In January, Google bought Nest for $3.2 billion, demonstrating that the tech giant was keen on colonizing smart homes, much like how it colonized smartphones with the much-cheaper Android acquisition in 2005. In its World Wide Developer's Conference in June, Apple showed off its HomeKit concept, which envisioned a Siri-controlled home — and the race was on.
The intentions for this experiment are probably to help increase engagement. One could even argue that for content Twitter deems to be "breaking news," putting important tweets from the accounts a person's Twitter friends follow into that person's main timeline could be valuable.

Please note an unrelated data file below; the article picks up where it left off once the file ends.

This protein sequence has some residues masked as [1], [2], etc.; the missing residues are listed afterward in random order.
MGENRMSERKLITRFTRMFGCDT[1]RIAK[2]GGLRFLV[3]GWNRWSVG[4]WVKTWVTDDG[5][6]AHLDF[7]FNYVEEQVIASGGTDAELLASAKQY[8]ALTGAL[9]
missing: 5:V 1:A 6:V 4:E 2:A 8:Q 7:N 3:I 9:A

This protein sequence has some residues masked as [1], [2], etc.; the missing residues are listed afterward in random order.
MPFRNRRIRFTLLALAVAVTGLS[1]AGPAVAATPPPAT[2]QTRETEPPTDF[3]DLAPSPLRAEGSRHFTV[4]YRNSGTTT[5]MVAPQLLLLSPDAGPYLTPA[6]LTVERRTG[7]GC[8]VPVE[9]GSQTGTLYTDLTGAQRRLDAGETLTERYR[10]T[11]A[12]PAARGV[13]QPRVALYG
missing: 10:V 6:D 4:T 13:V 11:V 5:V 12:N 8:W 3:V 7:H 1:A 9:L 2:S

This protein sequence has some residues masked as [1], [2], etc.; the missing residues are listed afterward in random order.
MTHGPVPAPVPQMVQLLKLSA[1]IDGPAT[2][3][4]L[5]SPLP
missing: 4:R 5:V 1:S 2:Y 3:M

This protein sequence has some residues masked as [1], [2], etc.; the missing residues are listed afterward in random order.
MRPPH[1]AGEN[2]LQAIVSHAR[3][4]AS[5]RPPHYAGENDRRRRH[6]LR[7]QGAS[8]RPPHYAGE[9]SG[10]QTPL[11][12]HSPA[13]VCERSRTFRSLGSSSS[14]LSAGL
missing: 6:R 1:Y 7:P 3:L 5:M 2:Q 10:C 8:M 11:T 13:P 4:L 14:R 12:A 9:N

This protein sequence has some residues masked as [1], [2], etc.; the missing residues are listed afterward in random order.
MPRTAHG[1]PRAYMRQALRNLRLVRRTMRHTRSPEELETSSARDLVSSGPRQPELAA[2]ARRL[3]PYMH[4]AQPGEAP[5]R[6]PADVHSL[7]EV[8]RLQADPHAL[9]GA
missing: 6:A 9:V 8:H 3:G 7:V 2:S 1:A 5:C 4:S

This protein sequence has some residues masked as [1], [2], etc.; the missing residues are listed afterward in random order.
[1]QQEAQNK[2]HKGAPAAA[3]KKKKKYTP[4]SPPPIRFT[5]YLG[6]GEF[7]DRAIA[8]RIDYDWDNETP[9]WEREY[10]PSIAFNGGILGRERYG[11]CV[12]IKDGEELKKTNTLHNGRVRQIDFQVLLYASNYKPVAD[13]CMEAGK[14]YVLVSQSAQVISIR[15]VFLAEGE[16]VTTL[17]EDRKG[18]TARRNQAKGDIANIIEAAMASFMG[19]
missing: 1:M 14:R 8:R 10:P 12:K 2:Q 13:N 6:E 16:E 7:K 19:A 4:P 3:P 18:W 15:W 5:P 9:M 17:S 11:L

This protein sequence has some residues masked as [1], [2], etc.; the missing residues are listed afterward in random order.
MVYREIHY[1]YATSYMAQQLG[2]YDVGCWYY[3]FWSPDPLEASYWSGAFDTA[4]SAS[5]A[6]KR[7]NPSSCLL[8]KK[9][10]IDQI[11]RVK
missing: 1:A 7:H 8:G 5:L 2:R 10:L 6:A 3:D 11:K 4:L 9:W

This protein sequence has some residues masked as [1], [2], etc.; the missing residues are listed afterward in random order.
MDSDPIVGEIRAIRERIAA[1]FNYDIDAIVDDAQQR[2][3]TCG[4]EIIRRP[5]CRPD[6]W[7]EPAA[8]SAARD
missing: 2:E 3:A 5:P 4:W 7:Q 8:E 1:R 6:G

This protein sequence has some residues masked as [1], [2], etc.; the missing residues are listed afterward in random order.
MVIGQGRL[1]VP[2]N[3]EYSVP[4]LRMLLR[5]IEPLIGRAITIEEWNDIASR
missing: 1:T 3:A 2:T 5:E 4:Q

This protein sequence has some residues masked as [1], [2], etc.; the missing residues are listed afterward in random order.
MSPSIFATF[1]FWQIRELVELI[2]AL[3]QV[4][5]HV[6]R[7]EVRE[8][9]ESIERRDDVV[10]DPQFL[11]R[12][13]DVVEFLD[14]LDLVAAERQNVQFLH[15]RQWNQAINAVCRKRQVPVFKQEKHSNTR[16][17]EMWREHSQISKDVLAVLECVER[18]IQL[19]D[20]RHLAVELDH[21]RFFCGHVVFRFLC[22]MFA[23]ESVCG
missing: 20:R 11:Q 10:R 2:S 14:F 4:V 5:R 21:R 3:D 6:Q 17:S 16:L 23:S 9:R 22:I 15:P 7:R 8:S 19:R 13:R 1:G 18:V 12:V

The developers for BombGaza and Gaza Assault: Code Red could not immediately be reached for comment. Other games that simulate Israel's Iron Dome and Hamas rockets remain in the Play Store. Have something to add to this story? Share it in the comments.
The problem, of course, is that this experiment is a big change to the way Twitter has always worked. Part of what makes Twitter great is that the timeline is relatively unobstructed. You see tweets from individuals you choose to follow and the tweets they choose to retweet. It's not like Facebook, where you also get information about every like, comment or recent game activity.